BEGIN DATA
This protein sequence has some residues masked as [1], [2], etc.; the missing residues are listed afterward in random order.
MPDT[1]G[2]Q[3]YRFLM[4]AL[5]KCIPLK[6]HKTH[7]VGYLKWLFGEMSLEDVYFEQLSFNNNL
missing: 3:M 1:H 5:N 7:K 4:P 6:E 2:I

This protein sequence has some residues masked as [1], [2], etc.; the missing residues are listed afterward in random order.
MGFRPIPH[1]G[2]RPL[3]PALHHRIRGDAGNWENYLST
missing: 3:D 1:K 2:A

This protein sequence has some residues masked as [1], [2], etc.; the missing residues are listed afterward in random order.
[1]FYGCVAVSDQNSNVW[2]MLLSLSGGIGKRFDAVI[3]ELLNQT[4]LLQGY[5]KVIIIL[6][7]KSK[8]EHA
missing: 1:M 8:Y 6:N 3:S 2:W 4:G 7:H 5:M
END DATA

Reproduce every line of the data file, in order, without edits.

This protein sequence has some residues masked as [1], [2], etc.; the missing residues are listed afterward in random order.
MPDT[1]G[2]Q[3]YRFLM[4]AL[5]KCIPLK[6]HKTH[7]VGYLKWLFGEMSLEDVYFEQLSFNNNL
missing: 3:M 1:H 5:N 7:K 4:P 6:E 2:I

This protein sequence has some residues masked as [1], [2], etc.; the missing residues are listed afterward in random order.
MGFRPIPH[1]G[2]RPL[3]PALHHRIRGDAGNWENYLST
missing: 3:D 1:K 2:A

This protein sequence has some residues masked as [1], [2], etc.; the missing residues are listed afterward in random order.
[1]FYGCVAVSDQNSNVW[2]MLLSLSGGIGKRFDAVI[3]ELLNQT[4]LLQGY[5]KVIIIL[6][7]KSK[8]EHA
missing: 1:M 8:Y 6:N 3:S 2:W 4:G 7:H 5:M